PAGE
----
Sunday, February 24, 2013

Perm 1513 Is BACK! (And yeah, I rode it)

Greg reported that the Historic Columbia River Highway was again open, but the under-construction trail which would remove the mile of freeway shoulder was not yet complete.  He registered to ride it.

Scenic Highway

On a completely different track, I was fishing for folks to ride with me that weekend.  Some persons who shall remain nameless wanted to ride 1513, and we settled on Saturday.  Then they backed out.  Michal wanted to ride, but his bike was in the shop.  More to the point, his generator wheel was in the shop.  I dangled a loaner 700c generator wheel in front of him, and he thought he'd be able to ride.

He and Cyndi appeared Friday evening, and we did the wheel swap and made sure our bikes were ok.  Perhaps not as thoroughly as some of us should have.

Down the hill at 6:30, said hi to Greg, and got some more coffee.  We really weren't expecting Greg to ride with us - he can be wonderfully social, and he's a delight to ride with, but there are days when he'd rather turn on the afterburners.  But he thought he'd ride along, at least until we were out of Portland.  The route starts in scenic suburban Beaverton, goes back up by my house, then traverses Portland from SW to NE, before crossing I-205 into Washington.

Foggy ride down through Washington Park, heading through town, then finally across the I-205 bridge and onto Evergreen, the old Hwy 14.  Pause in the Burgerville in Camas (a control, and purveyor of good hot chocolate), then on the new construction east.  SR-14 is getting interesting.  Just follow the signs to Stevenson, or Kennewick or whatever.  Points east.

Camas paper mill

Meadows before the climb

Stopped at Lewis and Clark and the Three Little Bears sign, then up to Cape Horn.  No stops on my part.

Michal at Cape Horn

Little Pink Bear at Cape Horn

me at Cape Horn

We did stop at Cape Horn for pictures, and then enjoyed a lovely descent down to Prindle, at which point there was some pedaling required.  After that, no stops until Stevenson, the turnaround.  Greg left us on the climb to Cape Horn; we didn't see him again.

Snow on the Oregon side

Weather was decent.  I don't believe I have ever done this route in FEBRUARY!  The sun didn't come out, but neither did it rain, or be annoyingly windy or cold.

Pizza for lunch in Stevenson

Stopped in the pizza place on the right, and ate two pieces of pizza.  Michal: "nice to see you not forcing something down".  And so, full of pizza, we headed back, and across the Bridge of the Gods.  Still a bit too breezy to get pictures.

My favorite stretch of the ride was up next - the multiuse path west from Cascade Locks.  We could see the Moffett Creek bridge construction, but still had to hop on the freeway for that one mile.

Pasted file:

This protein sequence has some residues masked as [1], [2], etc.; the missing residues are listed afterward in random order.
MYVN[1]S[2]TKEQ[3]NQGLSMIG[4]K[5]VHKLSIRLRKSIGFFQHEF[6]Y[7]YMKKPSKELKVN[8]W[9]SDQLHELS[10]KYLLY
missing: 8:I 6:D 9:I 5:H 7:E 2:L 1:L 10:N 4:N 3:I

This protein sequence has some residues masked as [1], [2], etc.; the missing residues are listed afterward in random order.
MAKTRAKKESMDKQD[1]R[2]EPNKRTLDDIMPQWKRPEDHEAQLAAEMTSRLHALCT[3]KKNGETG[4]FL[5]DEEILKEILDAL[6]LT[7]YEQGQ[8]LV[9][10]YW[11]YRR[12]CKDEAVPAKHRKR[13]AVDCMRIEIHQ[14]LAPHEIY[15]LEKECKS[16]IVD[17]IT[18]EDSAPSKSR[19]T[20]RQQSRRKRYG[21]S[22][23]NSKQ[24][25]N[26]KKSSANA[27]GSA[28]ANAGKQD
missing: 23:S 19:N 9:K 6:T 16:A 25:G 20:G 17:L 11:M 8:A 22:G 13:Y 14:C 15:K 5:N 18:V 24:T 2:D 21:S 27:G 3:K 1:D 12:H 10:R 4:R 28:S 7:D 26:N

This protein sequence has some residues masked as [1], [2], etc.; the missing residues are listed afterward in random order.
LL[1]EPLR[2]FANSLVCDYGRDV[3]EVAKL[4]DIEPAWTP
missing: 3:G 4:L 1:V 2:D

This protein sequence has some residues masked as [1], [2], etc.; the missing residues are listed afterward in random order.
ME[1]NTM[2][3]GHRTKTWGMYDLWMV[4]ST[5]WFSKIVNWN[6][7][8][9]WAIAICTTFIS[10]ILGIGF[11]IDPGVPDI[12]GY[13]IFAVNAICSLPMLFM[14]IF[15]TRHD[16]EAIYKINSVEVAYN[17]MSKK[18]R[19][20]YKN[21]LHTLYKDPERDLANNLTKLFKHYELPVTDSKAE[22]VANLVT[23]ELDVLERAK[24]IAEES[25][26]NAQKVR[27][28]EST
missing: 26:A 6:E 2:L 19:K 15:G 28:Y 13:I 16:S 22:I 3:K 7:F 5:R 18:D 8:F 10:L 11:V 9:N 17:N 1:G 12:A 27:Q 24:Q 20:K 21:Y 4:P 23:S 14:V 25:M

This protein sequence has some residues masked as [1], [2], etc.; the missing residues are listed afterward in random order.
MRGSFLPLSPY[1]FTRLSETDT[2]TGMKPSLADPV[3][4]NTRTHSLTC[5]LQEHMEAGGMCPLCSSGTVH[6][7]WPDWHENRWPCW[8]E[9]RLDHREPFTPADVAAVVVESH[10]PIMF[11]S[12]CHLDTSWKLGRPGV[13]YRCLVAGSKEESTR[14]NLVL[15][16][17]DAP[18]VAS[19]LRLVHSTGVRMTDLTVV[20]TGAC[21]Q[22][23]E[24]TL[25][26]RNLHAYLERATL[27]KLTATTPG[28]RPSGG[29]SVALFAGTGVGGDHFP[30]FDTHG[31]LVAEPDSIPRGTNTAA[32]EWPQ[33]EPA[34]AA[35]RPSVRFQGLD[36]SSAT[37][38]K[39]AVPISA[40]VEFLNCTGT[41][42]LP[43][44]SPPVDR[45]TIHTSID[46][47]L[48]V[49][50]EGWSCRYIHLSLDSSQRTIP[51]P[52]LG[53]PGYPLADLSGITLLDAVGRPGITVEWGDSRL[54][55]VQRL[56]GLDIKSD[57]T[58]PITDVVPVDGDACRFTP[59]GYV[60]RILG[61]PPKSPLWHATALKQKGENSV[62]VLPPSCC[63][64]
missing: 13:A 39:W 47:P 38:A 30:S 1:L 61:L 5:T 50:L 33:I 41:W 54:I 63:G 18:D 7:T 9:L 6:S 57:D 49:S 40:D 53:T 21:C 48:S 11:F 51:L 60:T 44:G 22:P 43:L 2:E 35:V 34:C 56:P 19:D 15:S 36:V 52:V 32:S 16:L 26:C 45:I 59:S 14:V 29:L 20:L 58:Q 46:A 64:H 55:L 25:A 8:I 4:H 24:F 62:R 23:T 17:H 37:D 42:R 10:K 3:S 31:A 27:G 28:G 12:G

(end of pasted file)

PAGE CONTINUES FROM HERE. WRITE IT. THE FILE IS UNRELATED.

Nice ride back along the scenic highway - lots of pretty waterfalls and all that.  Brief pause to fix my flat tire. Should have checked it more closely the night before.  I am very, very tired of getting flats with these tires.  These are more flats than I have ever had in my life.  Lovely to ride on when they aren't flat, but...

Then time to climb up to Crown Point.  I explained to Michal that the first person up had to lean over the railing and cheer the others on.  He thought he'd pick it up a bit, and took off.  I had turned on Strava back at Shepperd's Dell, so I could get a reasonably accurate time on the climb.  I could see him ahead for most of the climb, but he did, of course, beat me to the top, and cheered me on from the railing :-)  I was pretty happy with my time as well.

the cool rock before Shepperd's Dell

Note: the pavement from Latourell Falls to Crown Point has been replaced.  It is wonderful to ride on!

Last climb for awhile, up to Women's Forum, and then the wonderful descent down to Troutdale, with the Bell Road part.  Then time to slog back from NE PDX all the way SE.  The control at NE Columbia and NE 47th is now improved with the addition of a Subway and a Dutch Bros. coffee.  We went for hot coffee drinks.

But it was now dark, and navigation was difficult - street signs in Portland are notoriously hard to read in the dark, and the going was slow.  Finally over the river, up through the park (17% grade at the Rose Garden OUCH), up to Sylvan and down.  Would we make it?

It was very, very close.  Two of the three timepieces (my bike computer, which I had been using all day for time, and the SPOT track) had us done in time.  Whew.

Then slowly back up the hill for a shower and dinner.  Fitz made up a big pot of hot and sour soup, which was great.

Aftermath:  I bit the bullet and pulled out the Soma Xpress tires.  They are 650B x 38, which is somewhat larger than my fender installation could deal with.  I had new fender stays, but it was just a lot of work.  Spent the entire Sunday afternoon refitting the fenders (oh, new brake pads, too).  Stay tuned for a review of the tires...